GSO Violinist Goes with the Bow
Greenville News, Arts and Travel Section | Sunday, November 17, 2002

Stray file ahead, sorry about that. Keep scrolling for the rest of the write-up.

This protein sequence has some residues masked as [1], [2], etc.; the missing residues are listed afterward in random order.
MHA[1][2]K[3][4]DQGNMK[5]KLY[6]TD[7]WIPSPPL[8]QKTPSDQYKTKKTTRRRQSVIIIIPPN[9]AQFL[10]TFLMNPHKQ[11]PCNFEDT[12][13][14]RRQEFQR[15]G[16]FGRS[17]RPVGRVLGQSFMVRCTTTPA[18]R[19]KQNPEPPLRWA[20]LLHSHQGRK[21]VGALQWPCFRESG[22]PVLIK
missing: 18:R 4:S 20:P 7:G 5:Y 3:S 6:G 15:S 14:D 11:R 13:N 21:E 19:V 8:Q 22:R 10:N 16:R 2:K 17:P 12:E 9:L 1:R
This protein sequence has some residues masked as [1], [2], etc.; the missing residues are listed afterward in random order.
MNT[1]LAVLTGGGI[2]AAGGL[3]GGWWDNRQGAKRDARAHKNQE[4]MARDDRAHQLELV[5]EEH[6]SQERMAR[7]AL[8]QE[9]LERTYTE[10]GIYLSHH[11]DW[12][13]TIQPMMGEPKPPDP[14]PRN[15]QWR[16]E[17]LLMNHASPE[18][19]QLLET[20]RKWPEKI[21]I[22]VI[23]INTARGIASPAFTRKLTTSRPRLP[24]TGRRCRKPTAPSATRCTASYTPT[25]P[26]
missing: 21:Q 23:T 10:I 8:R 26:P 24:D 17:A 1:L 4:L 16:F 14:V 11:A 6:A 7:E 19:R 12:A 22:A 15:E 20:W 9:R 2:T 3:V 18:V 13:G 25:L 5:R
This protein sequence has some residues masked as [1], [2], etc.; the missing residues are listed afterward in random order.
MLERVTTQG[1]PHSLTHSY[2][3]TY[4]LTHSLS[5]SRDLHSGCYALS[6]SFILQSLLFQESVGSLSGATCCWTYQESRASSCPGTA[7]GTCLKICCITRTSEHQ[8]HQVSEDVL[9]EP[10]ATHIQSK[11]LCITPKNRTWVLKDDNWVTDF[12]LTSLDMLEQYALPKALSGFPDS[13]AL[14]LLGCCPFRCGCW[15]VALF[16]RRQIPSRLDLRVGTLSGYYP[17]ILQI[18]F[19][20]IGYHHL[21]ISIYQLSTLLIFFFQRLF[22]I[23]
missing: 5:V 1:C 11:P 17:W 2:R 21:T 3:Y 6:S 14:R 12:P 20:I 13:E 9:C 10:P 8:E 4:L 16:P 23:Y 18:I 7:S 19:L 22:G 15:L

DALLAS (NNPA) - Phenomenal, multitalented, beautiful, spirited and versatile are just a few words that describe violinist Kelly Hall-Tompkins. Kelly Hall-Tompkins plays with the Dallas Symphony Orchestra. The award-winning musician said she welcomes the opportunity to share her love of music with youth because that's how she got her start. At age nine, she learned that she wanted to be a musician when a professional orchestra visited her elementary school and won her heart. "I went home and told my mother that I wanted to be a violinist," she recalled. So, while her friends were listening to the latest hits, you could find young Kelly tuning in to classical music or her other "favorite music," rock and jazz. According to Hall-Tompkins, as a youngster, most of her friends were not familiar with or interested in classical music or the violin. "My friends tolerated my obsession with classical music," she said, adding that once she was in high school, she was surrounded by other students who understood and appreciated her love of the violin. "I attended a magnet high school and that made the difference." For Hall-Tompkins, classical music was just an extension of who she is. She grew up listening to Bach and other classical greats, so she developed a love for classical music and actually enjoyed the countless hours of practice. Hall-Thompkin said her mother was an inspiration to her. "My mom was my greatest mentor," she said. "She inspired me and taught me to expect and accept nothing but the best from myself. She has always been my best friend, my biggest source of inspiration." Hall-Tompkins considers herself a cultural ambassador of music and language. She has performed around the world and has mastered several languages. "I don’t like to go to a foreign country and have to ask, ‘Do you speak English?’" she explained. Speaking several languages, she says, surprises people and also helps to "break the communication gap, which can be such a barrier." Hall-Thompkins will grace the stage with the Dallas Symphony Orchestra for the 11th Annual African American and Hispanic Festival Concerts in Dallas March 7 and 8. The Cultures in Concert festival is considered one of the symphony’s most popular events and features some of the top Latino and African American classical artists. The concert will also feature Daniel Bernard Roumain’s Hip Hop Essay for Orchestra and William Dawson’s Negro Folk Symphony.